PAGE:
‘We need the travelling public to take this seriously’, says Murray Watt on FMD
Watt said people need to take this seriously – and that biosecurity is a shared responsibility.
In addition to the federal government, that’s not enough. We need the state governments and territory governments to play their role in making sure that they’re prepared if we do see an outbreak come to Australia.
And I’ve had a number of productive conversations with state and territory ministers about that. But, most importantly, we need the travelling public to take this seriously. If foot-and-mouth disease gets into our country, it will be a devastating blow for our agriculture industry, particularly our livestock industry.
There have been estimates in the order of an $80 billion hit to the national economy if this disease gets in our country, so we owe it to ourselves, we owe it to our farmers, and we owe it to all Australians to take this disease seriously.
Watt says the government is now risk profiling everyone coming from Indonesia.
If any of those passengers match the risk profile, as I did in this mock trial, then those passengers are screened and go through what I went through – which is being questioned, having shoes cleaned, having luggage examined, having detector dogs -and, of course, if anyone does comeback in the country and declare that they have had contact with a farm or livestock, or have got grains or meat products or any of the usual things that you have to declare, then those passengers are screened as well.
Murray Watt outlines new biosecurity measures to keep foot-and-mouth disease at bay
I have returned from a quick but productive visit to Indonesia over the last couple of days for some high-level talks with ministers in the Indonesian government, particularly around how Australia can help Indonesia, our close neighbours and our close friends, with their foot-and-mouth disease outbreak.
He said he had just been through the biosecurity process when he got off the plane, and is confident Australia is doing everything it can to stop the outbreak reaching Australia.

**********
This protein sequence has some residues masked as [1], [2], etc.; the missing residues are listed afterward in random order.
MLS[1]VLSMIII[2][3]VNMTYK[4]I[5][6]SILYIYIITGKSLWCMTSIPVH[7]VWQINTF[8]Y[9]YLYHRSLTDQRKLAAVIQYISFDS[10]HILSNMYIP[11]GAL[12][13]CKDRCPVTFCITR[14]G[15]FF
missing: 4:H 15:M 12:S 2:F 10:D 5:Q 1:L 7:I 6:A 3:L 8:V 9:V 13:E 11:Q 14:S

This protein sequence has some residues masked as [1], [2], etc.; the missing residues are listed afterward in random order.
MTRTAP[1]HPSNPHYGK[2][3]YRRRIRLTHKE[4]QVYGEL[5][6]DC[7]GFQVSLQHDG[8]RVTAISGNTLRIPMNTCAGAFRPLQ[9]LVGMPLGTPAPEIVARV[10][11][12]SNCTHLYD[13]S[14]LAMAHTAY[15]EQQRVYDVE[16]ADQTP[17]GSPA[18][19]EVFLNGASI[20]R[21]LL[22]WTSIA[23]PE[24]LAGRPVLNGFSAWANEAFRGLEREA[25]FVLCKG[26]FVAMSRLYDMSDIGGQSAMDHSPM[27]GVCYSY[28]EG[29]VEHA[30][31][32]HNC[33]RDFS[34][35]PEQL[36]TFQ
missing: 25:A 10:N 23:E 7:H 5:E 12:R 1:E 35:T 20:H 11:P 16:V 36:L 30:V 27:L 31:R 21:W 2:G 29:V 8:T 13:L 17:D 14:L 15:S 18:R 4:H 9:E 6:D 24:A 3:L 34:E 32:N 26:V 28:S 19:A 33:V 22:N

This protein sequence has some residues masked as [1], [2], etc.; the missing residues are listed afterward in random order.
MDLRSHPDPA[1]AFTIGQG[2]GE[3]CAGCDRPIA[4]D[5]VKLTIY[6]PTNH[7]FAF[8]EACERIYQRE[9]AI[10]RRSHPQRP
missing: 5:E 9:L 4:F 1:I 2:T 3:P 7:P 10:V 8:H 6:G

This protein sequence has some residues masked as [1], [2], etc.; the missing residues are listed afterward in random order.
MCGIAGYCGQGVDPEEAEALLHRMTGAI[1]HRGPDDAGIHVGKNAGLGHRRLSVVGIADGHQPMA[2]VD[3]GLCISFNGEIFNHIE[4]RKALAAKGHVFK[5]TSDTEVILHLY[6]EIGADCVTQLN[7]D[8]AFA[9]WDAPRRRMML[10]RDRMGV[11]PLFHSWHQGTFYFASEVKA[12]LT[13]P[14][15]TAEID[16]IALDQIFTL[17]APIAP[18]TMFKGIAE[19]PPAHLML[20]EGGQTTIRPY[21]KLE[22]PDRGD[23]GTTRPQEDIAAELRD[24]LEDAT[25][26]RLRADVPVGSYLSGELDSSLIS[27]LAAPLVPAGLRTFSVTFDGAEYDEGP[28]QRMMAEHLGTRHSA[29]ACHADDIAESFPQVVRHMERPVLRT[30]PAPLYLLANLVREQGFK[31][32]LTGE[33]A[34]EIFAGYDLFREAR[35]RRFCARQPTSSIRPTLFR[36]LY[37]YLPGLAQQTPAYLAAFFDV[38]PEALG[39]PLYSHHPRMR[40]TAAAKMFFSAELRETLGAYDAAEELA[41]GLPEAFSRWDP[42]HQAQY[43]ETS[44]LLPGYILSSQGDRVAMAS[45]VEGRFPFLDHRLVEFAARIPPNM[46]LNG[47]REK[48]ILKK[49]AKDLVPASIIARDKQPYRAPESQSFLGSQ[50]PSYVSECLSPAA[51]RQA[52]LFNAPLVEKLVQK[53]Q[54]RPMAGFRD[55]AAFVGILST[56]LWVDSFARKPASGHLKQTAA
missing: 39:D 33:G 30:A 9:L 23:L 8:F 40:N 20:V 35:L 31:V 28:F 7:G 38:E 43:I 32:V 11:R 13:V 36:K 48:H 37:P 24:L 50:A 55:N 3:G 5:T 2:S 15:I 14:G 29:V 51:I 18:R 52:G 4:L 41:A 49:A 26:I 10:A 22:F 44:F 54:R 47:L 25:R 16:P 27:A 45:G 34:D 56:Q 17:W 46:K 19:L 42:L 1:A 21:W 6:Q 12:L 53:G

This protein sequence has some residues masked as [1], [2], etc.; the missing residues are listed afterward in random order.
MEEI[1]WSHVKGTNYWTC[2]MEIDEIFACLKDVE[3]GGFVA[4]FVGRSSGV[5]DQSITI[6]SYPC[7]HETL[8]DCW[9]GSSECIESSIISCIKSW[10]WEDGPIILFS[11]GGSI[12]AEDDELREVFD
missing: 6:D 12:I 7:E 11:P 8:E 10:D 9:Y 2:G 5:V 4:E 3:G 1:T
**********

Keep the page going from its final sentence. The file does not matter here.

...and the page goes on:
Just to tell you my experience, so that people have some idea of what we are now doing as a result of the outbreak, particularly getting to Bali last week.
Pretty much as soon as the outbreak reached Bali, we imposed a number of new measures at Australian airports to protect our country from this outbreak coming back in.
And as I say, I have experienced those measures this morning. So, when our flight landed, not only did we receive the usual biosecurity message that people receive on any inbound flight from overseas, but we were played a specific message about the risk of foot-and-mouth disease and what the travelling public can do to contain it.
Watt said he then was handed a flyer about the outbreak when he got off the plane and was treated as a high-risk passenger.
But what that meant is that even though I hadn’t declared anything, because I didn’t have anything to declare, because my profile had been assessed as a risk, then I was asked a series of questions about where I had been in Indonesia, where I had been on a farm, whether I had had any contact with livestock. And even though I said no, because I didn’t, my shoes were taken away and cleaned, my bag was examined, detector dogs came and sniffed me, my luggage, all those kind of things.
Labor Senator Murray Watt is now talking about foot and mouth. He has just come back from Indonesia.
Victoria has recorded 10,584 new Covid cases and 17 deaths in the past 24 hours.
There are 749 people in hospital and of those 35 are in ICU and 8 are ventilated.